The Fibershed project saw the light in 2010, when Rebecca Burgess had the idea to produce an entire wardrobe within a 250 kilometer range. This means that everything -- from harvesting the resources, over manufacturing the textile and the clothes, to dyeing them -- had to happen within this perimeter. Thus Burgess not only wanted to reduce her carbon footprint, but also to put local production in the spotlight. Fibershed grew into an entire movement with some 15 spinoffs all over the world.
Fibershed is committed to local production, organic agriculture and a community that is properly trained. In 2011, Burgess founded the Fibershed market to unite different farmers and manufacturers around the same sustainable business model. A year later, the ‘Fibershed 501c3’ project was set up to teach the local community about the advantages of local production.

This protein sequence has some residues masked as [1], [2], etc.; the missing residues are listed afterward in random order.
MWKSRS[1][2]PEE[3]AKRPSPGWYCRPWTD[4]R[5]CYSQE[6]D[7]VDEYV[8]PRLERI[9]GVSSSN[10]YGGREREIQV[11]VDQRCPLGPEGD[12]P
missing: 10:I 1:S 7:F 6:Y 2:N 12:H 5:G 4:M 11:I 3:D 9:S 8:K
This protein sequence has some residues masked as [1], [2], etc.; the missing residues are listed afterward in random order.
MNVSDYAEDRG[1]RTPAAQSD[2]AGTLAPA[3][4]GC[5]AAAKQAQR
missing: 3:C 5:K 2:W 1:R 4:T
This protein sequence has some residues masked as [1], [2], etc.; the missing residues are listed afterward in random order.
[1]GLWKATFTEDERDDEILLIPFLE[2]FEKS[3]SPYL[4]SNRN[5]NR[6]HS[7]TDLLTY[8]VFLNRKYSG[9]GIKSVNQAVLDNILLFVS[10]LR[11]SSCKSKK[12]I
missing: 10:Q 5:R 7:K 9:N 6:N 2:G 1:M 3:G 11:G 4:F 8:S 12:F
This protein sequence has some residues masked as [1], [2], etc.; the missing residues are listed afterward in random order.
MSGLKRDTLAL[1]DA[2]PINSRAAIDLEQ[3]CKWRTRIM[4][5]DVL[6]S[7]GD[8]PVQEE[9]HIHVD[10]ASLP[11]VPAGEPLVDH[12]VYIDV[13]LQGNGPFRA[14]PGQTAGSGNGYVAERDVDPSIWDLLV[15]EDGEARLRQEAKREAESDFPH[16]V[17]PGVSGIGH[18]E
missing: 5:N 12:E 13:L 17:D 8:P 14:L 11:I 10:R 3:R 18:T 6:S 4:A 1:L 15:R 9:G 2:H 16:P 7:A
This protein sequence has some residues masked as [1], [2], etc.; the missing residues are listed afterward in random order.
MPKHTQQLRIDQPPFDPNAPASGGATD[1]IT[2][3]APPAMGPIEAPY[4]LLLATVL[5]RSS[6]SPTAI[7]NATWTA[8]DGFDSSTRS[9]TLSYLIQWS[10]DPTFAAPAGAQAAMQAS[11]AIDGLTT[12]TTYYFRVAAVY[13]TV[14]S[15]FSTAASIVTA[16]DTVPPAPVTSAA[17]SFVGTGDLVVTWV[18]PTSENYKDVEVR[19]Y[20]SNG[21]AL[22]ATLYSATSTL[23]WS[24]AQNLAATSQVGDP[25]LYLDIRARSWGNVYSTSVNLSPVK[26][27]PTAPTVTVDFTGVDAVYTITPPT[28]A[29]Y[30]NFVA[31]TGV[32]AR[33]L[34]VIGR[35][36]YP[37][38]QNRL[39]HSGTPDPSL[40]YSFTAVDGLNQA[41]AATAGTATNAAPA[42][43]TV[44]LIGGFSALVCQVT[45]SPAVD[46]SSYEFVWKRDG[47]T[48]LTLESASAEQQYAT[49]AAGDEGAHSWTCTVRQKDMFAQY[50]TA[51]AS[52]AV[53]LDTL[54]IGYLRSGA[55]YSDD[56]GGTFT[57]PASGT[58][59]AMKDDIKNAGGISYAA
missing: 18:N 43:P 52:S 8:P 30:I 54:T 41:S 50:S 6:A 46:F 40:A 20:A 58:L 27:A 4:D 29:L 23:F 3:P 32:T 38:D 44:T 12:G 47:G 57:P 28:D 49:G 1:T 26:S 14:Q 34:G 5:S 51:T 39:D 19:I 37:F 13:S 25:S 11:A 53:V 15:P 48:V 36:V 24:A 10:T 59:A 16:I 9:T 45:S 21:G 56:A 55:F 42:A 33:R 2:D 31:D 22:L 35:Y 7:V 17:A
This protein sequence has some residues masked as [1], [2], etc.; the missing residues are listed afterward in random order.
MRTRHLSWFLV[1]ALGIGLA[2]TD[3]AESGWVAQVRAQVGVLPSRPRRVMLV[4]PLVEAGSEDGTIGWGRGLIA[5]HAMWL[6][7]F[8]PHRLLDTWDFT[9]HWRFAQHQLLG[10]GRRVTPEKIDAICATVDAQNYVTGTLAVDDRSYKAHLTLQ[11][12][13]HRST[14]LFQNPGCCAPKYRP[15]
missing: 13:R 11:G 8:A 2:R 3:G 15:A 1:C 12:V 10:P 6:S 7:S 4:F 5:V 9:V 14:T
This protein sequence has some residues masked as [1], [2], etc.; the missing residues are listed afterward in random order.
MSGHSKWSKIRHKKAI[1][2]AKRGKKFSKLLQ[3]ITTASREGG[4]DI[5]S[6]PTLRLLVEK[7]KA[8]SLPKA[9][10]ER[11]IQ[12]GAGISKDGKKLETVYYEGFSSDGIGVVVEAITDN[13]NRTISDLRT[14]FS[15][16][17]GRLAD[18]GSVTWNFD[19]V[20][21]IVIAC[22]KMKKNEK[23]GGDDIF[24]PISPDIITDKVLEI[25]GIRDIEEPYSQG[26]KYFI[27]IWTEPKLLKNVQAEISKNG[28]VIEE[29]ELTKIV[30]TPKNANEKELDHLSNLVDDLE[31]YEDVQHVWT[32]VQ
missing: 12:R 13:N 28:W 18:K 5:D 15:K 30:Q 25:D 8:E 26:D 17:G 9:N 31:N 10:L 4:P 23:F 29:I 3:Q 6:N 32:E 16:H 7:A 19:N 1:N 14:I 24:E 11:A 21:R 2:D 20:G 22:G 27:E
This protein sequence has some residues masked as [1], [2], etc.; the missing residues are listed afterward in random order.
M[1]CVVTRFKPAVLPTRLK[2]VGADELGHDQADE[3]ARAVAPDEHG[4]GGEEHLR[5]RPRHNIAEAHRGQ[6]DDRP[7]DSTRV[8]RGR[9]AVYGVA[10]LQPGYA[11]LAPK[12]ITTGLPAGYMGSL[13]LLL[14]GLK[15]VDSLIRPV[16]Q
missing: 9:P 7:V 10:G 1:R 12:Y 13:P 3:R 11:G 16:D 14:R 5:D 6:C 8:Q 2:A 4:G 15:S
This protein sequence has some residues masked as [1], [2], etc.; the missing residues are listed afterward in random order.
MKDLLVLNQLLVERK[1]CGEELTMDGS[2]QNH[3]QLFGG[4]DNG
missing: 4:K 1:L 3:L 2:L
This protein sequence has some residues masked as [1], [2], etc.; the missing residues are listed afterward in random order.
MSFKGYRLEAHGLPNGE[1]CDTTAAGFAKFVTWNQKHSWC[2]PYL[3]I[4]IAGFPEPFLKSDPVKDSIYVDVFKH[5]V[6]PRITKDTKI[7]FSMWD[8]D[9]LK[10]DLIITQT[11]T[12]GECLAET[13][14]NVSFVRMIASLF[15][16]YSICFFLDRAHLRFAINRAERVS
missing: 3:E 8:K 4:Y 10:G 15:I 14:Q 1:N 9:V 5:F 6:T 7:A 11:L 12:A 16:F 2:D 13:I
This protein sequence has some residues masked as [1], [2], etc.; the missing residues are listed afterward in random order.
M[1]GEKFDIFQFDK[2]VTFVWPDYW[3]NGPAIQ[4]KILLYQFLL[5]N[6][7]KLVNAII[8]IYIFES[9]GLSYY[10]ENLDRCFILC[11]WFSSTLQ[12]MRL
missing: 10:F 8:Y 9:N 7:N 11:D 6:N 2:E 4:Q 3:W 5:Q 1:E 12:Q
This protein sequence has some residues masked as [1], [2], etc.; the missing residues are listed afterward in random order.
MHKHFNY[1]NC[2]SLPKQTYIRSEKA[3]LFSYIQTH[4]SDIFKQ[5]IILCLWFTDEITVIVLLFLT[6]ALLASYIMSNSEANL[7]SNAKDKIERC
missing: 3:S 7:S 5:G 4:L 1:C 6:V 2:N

The prototypes are produced according to certain regulations. For instance, the dyes have to be all-natural (i.e. free from toxins). The raw materials have to be pesticide-free, and genetically modified crops or synthetic material are an absolute no-go. Fibershed wants to minimize its environmental impact and tries to convince local communities to reduce their CO2 emission during the production process.